William J. Mitsch
Everglades Wetland Research Park
Juliet C. Sproul Chair for Southwest Florida Habitat Restoration and Management
110 Kapnick Center
Florida Gulf Coast University
4940 Bayshore Drive
Naples Florida 34112 USA
+1 239 325 1365
Research is a primary focus of the Everglades Wetland Research Park. Many faculty, postdocs, graduate students, staff, student interns, and visiting scholars frequenting the offices and labs of the beautiful new Kapnick Center are doing research that is key to the survival of our ecosystems and indeed our planet. Several research projects are already active at the EWRP are listed here.
This 3-year, 18-mesocosm study focused on estimating the efficacy of different wetland plant communities for reducing phosphorus input into the Florida Everglades. This project was part of the overall Everglades Restoration where 23,000 ha of wetlands, called Stormwater Treatment Areas (STAs), have been created on former agricultural land that had, in turn, replaced wetlands decades ago. The study investigated if certain types of wetland communities are better than others in reducing phosphorus inputs to the Florida Everglades, thus reducing the invasion of plants such as Typha (cattails) from taking over the native Cladium (sawgrass) in the Everglades “river of grass.” Our study (Mitsch et al. 2015) found that by the end of the study, the Nymphaea, control/Chara, and Typha vegetation communities had lower outflow phosphorus concentration than the inflow (p < 0.05) with average outflow concentration of 11 ± 1, 15 ± 3 and 16 ± 1 ppb respectively. We conclude that any treatment wetland constructed with local Florida soils and designed to achieve low (~10–15 ppb P) concentrations would probably take a minimum of 2 years to become sinks of phosphorus. We also conclude that wetlands can be created to achieve these low thresholds if low TP loading and self-design strategies are incorporated into the project design (Mitsch et al., 2015). Two companion studies on this project are also published. Villa and Mitsch (2014) investigated the contribution of the different wetland plant species to exported DOC (and by inference to DOP) by using carbon stable isotope techniques. Marois et al. (in press) investigated the relative importance of aquatic metabolism on the retention of phosphorus in these vegetation communities and found that plant communities without emergent macrophytes may perform best in the retention of phosphorus in low inflow concentration conditions.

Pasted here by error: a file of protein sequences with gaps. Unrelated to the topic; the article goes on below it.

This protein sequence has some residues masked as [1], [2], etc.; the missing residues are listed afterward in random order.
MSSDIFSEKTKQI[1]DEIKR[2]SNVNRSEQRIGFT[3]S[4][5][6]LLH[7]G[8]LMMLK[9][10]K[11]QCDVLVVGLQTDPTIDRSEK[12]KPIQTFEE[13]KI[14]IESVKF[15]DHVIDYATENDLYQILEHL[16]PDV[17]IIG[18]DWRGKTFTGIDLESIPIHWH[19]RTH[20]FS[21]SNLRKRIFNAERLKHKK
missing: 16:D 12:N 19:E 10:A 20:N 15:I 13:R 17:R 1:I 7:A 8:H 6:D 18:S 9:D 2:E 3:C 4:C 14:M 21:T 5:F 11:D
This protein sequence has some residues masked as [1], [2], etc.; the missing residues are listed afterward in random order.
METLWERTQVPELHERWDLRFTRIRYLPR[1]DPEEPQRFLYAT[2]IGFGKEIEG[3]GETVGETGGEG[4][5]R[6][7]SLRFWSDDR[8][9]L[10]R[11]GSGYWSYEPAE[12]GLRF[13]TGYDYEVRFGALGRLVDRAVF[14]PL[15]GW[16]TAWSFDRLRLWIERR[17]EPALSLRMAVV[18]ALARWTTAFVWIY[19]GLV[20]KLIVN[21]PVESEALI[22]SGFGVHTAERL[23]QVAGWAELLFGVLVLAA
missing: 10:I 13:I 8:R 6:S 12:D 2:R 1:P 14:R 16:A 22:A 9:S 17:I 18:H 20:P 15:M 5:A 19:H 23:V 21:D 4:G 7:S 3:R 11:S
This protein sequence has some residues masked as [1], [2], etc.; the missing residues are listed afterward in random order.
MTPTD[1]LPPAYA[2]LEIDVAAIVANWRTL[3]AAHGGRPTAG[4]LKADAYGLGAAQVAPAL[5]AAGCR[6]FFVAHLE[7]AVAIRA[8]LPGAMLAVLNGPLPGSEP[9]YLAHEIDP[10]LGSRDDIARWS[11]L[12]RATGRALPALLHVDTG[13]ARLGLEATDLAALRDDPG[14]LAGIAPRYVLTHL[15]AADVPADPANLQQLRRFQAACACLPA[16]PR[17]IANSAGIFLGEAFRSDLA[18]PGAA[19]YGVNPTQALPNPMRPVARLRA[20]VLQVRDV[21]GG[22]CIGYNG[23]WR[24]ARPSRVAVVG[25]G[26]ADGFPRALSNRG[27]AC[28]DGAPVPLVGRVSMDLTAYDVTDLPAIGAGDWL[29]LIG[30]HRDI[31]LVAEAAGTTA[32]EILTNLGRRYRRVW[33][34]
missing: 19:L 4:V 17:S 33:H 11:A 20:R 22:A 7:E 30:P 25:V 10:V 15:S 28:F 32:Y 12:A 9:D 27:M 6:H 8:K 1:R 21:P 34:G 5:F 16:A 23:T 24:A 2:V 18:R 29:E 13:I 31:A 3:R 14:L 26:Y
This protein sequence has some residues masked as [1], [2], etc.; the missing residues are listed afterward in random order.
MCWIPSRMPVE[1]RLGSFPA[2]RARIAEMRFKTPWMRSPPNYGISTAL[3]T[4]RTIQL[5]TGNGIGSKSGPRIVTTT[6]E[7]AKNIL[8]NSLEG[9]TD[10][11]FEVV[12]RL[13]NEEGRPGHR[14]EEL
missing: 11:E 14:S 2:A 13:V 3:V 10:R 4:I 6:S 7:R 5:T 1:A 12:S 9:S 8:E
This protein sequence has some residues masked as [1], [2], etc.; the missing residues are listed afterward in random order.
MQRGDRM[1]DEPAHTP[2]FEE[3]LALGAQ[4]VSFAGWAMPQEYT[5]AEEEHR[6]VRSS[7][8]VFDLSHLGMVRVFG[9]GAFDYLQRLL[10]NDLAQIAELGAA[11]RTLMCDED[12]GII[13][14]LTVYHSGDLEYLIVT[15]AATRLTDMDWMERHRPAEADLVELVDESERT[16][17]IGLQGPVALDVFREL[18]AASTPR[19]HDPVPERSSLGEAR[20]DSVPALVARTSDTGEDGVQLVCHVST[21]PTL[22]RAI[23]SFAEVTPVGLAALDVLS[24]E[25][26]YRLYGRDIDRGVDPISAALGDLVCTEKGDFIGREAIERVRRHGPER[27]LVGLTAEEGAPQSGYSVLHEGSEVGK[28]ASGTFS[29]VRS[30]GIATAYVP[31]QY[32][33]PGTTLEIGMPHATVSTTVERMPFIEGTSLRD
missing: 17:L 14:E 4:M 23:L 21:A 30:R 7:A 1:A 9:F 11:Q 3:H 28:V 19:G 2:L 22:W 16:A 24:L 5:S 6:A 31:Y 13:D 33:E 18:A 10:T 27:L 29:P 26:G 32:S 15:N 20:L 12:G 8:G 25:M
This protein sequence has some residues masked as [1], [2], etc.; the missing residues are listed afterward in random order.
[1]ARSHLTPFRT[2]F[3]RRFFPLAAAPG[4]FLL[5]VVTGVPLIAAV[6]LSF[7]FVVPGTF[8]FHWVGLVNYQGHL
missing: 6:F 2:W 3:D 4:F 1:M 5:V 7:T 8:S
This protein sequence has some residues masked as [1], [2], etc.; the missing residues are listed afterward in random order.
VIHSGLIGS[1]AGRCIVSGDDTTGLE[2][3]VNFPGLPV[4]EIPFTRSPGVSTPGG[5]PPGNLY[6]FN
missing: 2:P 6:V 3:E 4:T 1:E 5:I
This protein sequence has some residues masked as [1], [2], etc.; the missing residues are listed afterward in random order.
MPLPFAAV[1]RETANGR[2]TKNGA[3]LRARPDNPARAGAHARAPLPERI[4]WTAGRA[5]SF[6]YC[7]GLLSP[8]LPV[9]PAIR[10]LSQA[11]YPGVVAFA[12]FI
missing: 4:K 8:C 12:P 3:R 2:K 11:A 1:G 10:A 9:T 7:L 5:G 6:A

Corkscrew Swamp near Naples Florida— considered by some to be one of the world’s most majestic forested wetlands in the USA —was chosen as a convenient site for comparing different wetland ecosystems in the Everglades: sawgrass wet prairies, bald cypress swamps, pond cypress swamps, and pine flatwoods—for their ability to sequester carbon into permanent soil storage as well as for their emissions of the greenhouse gas methane. These measurements will ultimately help to estimate the net effect of wetland ecosystems such as those found at Corkscrew in the cooling or warming of the planet. The results, published in two recent papers, illustrate that seasonality in methane emissions was positively correlated with water levels but not with soil temperature (Villa and Mitsch, 2014) and that carbon sequestration was not necessarily enhanced by prolonged saturated conditions but may be affected more by the quantity and chemical composition of the organic material reaching the soil (Villa and Mitsch, 2015). These studies are continuing by comparing methane emissions from these pristine wetlands with more heavily impacted forested and herbaceous wetlands on FGCU’s campus.
Created wetlands may or may not contribute to climate change because they both sequester carbon but also emit the greenhouse gas methane. Studies of methane emissions, began by our lab in 2003 at the Olentangy River Wetland Research Park in Columbus, Ohio, including large-scale methane emission estimates from an eddy covariance tower created at this site. Support from the National Science Foundation allowed us to compare two different chamber techniques that we have used for methane emission measurements (Waletzko and Mitsch, 2014). That paper is being published in a new special issue (Mitsch et al., 2014a) along with a re-evaluation of the nutrient retention trends of the experimental wetlands at the Olentangy River site in Ohio (Mitsch et al., 2014b). We found that after about 10 years, there are signs that retention of nitrogen and phosphorus are starting to increase from year to year, something counter to the conventional wisdom of many previous studies of created wetlands. EWRP is also involved in an international (organized in Sweden) meta-analysis of the literature on nutrient retention in created and restored wetlands (Land et al., 2013).
We are beginning measurements of methane emissions and carbon sequestration in mangrove coastal wetlands. Early results show that methane emissions are essentially zero but carbon sequestration rates are comparable to nearby freshwater wetlands. These measurements validate the renewed interest in the concept of coastal saltwater wetlands such as salt marshes and mangroves being carbon sinks; in fact that concept has a now accepted term of “blue carbon.” The EWRP has also done some research on the importance of mangrove wetlands serving as buffers for coastal storms and tsunamis in tropical regions around the world (Marois and Mitsch, in press).
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